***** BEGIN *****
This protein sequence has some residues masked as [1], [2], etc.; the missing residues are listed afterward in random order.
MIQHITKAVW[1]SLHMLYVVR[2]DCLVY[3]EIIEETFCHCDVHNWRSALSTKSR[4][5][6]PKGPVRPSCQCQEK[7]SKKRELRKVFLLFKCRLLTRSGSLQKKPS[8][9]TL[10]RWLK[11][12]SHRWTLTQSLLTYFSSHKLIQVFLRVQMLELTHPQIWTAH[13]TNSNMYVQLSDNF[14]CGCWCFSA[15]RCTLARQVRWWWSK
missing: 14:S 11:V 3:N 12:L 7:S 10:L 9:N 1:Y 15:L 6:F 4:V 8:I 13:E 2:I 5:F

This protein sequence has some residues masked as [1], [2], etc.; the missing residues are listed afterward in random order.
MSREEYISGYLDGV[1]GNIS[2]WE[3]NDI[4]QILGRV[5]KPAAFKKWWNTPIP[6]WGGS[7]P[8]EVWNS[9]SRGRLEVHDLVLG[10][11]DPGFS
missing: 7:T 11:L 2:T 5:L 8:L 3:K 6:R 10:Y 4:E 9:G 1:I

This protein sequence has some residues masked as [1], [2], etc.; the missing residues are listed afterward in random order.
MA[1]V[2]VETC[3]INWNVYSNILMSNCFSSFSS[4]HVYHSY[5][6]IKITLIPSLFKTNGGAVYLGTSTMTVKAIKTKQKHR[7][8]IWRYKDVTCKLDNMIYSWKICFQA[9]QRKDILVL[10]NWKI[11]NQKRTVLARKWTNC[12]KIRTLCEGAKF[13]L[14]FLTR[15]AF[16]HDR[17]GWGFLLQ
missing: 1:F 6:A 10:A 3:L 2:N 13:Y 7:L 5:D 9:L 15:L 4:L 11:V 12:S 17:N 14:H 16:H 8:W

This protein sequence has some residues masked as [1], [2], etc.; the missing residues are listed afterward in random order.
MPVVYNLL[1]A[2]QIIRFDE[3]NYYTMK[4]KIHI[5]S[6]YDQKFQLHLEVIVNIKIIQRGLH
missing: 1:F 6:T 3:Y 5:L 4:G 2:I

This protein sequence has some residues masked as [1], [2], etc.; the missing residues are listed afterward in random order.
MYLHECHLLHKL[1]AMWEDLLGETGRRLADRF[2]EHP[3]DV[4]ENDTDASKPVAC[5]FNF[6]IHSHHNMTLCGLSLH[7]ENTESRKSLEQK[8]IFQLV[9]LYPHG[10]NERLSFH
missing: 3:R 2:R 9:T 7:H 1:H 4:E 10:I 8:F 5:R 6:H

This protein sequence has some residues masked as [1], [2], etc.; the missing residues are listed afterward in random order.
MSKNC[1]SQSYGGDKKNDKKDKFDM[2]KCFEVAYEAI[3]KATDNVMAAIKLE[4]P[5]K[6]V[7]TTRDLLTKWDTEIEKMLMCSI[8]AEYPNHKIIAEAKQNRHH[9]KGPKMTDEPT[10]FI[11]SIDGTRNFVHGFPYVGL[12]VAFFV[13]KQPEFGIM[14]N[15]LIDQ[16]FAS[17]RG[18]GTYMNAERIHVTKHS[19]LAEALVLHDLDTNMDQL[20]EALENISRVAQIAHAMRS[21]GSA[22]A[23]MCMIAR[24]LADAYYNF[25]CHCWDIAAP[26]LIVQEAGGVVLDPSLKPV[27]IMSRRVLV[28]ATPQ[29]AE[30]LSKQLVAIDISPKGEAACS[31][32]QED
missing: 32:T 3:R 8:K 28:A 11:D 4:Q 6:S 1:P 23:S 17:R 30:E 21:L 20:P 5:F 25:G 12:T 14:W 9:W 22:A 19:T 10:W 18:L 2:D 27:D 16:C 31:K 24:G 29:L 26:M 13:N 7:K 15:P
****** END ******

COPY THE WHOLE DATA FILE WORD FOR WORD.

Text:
This protein sequence has some residues masked as [1], [2], etc.; the missing residues are listed afterward in random order.
MIQHITKAVW[1]SLHMLYVVR[2]DCLVY[3]EIIEETFCHCDVHNWRSALSTKSR[4][5][6]PKGPVRPSCQCQEK[7]SKKRELRKVFLLFKCRLLTRSGSLQKKPS[8][9]TL[10]RWLK[11][12]SHRWTLTQSLLTYFSSHKLIQVFLRVQMLELTHPQIWTAH[13]TNSNMYVQLSDNF[14]CGCWCFSA[15]RCTLARQVRWWWSK
missing: 14:S 11:V 3:N 12:L 7:S 10:L 9:N 1:Y 15:L 6:F 4:V 8:I 13:E 2:I 5:F

This protein sequence has some residues masked as [1], [2], etc.; the missing residues are listed afterward in random order.
MSREEYISGYLDGV[1]GNIS[2]WE[3]NDI[4]QILGRV[5]KPAAFKKWWNTPIP[6]WGGS[7]P[8]EVWNS[9]SRGRLEVHDLVLG[10][11]DPGFS
missing: 7:T 11:L 2:T 5:L 8:L 3:K 6:R 10:Y 4:E 9:G 1:I

This protein sequence has some residues masked as [1], [2], etc.; the missing residues are listed afterward in random order.
MA[1]V[2]VETC[3]INWNVYSNILMSNCFSSFSS[4]HVYHSY[5][6]IKITLIPSLFKTNGGAVYLGTSTMTVKAIKTKQKHR[7][8]IWRYKDVTCKLDNMIYSWKICFQA[9]QRKDILVL[10]NWKI[11]NQKRTVLARKWTNC[12]KIRTLCEGAKF[13]L[14]FLTR[15]AF[16]HDR[17]GWGFLLQ
missing: 1:F 6:A 10:A 3:L 2:N 13:Y 7:L 5:D 9:L 15:L 4:L 11:V 12:S 17:N 14:H 16:H 8:W

This protein sequence has some residues masked as [1], [2], etc.; the missing residues are listed afterward in random order.
MPVVYNLL[1]A[2]QIIRFDE[3]NYYTMK[4]KIHI[5]S[6]YDQKFQLHLEVIVNIKIIQRGLH
missing: 1:F 6:T 3:Y 5:L 4:G 2:I

This protein sequence has some residues masked as [1], [2], etc.; the missing residues are listed afterward in random order.
MYLHECHLLHKL[1]AMWEDLLGETGRRLADRF[2]EHP[3]DV[4]ENDTDASKPVAC[5]FNF[6]IHSHHNMTLCGLSLH[7]ENTESRKSLEQK[8]IFQLV[9]LYPHG[10]NERLSFH
missing: 3:R 2:R 9:T 7:H 1:H 4:E 10:I 8:F 5:R 6:H

This protein sequence has some residues masked as [1], [2], etc.; the missing residues are listed afterward in random order.
MSKNC[1]SQSYGGDKKNDKKDKFDM[2]KCFEVAYEAI[3]KATDNVMAAIKLE[4]P[5]K[6]V[7]TTRDLLTKWDTEIEKMLMCSI[8]AEYPNHKIIAEAKQNRHH[9]KGPKMTDEPT[10]FI[11]SIDGTRNFVHGFPYVGL[12]VAFFV[13]KQPEFGIM[14]N[15]LIDQ[16]FAS[17]RG[18]GTYMNAERIHVTKHS[19]LAEALVLHDLDTNMDQL[20]EALENISRVAQIAHAMRS[21]GSA[22]A[23]MCMIAR[24]LADAYYNF[25]CHCWDIAAP[26]LIVQEAGGVVLDPSLKPV[27]IMSRRVLV[28]ATPQ[29]AE[30]LSKQLVAIDISPKGEAACS[31][32]QED
missing: 32:T 3:R 8:K 28:A 11:D 4:Q 6:S 1:P 23:S 17:R 30:E 21:L 20:P 5:F 25:G 12:T 14:W 9:W 22:A 19:T 10:W 18:L 2:D 27:D 16:C 31:K 24:G 29:L 26:M 13:N 7:K 15:P